If this sounds comforting and familiar, it should. Planetary scientists think it's only a matter of time before we find a solar system resembling our own. The Hubble Space Telescope has spied disks of gas and dust around many young stars. The images suggest that planets are assembling within the disks, clearing out gaps as their gravity gathers more material. The Spitzer Space Telescope, which uses infrared light to look deeply into clouds of dust where stars form, also sees evidence of planetary embryos nearly everywhere it looks. Star birth and planetary formation apparently go hand in hand.
We don't yet know whether planets like ours are common denizens of the galaxy. We can't actually see planets around other stars, at least not the kinds of planets we're familiar with. In the glare of a star's light, they're far too faint. Rather, scientists infer the presence of each planet, either by the slight back and forth gravitational tug it exerts on its star as it orbits, or by a tiny eclipse in the star's light each time the planet crosses in front of it. Because an Earth-size world is so small, these signals are tough to discern. NASA will launch a mission in 2009 called Kepler to monitor nearly 200,000 stars for the shadows of planets the size of Earth.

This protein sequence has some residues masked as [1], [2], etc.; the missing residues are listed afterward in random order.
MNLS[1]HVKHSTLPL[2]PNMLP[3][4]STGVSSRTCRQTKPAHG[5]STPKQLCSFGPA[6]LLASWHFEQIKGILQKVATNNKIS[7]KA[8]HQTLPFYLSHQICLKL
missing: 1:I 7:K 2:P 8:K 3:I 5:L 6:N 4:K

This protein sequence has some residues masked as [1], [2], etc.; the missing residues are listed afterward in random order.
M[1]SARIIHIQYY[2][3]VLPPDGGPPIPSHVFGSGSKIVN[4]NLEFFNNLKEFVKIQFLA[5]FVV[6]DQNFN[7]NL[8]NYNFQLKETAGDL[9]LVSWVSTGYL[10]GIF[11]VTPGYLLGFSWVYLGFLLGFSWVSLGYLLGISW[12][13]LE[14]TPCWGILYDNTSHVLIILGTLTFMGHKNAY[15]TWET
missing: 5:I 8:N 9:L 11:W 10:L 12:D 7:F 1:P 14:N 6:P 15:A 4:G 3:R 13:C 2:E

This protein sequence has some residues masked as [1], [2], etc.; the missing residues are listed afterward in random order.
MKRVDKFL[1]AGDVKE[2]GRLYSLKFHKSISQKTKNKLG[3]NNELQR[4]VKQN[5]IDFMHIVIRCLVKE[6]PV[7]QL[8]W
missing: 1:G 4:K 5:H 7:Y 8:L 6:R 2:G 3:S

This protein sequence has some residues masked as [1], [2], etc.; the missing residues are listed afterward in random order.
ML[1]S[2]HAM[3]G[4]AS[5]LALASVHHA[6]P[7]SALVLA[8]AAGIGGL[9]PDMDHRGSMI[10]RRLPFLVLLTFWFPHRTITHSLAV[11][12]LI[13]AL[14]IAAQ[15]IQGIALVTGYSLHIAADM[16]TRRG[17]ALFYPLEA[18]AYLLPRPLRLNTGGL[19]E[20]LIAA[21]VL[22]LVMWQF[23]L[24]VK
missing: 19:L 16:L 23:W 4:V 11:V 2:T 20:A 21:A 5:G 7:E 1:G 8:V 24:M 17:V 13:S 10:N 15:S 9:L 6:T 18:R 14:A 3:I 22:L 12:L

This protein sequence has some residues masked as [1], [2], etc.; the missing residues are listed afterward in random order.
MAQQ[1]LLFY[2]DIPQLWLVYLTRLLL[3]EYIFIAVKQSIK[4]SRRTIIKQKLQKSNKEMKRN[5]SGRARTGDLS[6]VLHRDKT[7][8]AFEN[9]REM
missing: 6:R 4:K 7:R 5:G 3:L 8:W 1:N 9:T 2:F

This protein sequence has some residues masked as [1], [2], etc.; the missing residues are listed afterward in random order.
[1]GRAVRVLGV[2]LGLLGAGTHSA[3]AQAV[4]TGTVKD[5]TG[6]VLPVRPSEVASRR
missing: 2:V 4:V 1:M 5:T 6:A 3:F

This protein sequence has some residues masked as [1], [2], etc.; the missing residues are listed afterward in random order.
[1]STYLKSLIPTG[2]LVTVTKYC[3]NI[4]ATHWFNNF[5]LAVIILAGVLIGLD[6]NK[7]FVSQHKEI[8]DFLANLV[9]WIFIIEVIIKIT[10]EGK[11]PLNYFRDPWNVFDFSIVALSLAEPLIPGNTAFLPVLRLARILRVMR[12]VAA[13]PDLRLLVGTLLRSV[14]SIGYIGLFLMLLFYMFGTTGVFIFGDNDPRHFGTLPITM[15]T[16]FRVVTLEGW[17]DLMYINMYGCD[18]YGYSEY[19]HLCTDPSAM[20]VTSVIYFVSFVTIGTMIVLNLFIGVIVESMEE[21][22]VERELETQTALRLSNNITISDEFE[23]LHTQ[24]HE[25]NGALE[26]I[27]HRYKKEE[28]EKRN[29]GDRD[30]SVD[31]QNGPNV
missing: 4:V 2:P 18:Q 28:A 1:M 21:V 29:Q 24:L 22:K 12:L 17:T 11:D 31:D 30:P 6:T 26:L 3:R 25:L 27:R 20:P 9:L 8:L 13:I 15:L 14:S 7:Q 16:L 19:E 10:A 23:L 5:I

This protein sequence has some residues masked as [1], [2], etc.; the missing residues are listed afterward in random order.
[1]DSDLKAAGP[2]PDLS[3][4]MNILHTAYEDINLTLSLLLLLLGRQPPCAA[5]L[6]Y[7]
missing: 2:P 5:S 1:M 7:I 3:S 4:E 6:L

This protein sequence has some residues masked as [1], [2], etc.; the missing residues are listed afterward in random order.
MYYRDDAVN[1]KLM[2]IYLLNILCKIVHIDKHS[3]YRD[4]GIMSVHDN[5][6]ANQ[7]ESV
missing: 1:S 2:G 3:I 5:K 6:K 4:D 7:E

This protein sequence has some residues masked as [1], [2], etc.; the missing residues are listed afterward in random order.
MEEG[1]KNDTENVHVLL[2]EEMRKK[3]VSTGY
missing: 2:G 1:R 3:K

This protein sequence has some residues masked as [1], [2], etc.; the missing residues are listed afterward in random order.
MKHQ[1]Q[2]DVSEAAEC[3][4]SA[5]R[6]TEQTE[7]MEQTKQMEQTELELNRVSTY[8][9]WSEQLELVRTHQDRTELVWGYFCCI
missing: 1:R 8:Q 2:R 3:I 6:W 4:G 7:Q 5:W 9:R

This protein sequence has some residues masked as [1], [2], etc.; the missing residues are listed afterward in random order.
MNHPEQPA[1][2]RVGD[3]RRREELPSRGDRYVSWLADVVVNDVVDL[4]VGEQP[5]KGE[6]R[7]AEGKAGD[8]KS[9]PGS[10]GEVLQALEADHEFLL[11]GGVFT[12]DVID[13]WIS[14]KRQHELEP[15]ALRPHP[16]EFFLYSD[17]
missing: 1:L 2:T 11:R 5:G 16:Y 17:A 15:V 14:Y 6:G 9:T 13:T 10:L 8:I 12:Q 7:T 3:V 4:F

Let's say we find dozens or hundreds of Earths, or even thousands, as some astronomers predict. What then? We surely won't visit any of them in the foreseeable future. We'll listen for signs of intelligent life with our radio telescopes, but it's far more likely that we'll first find signs of slime. Bacteria, algae, and other microorganisms alter the atmosphere of a planet by using carbon dioxide and producing unstable gases like oxygen and methane. These gases leave distinct imprints in the heat radiated by the planet—imprints that a special orbiting observatory could detect. NASA had long planned to build such a mission, called Terrestrial Planet Finder. But it's complex and so costly that NASA now has committed only to developing the technology in modest steps.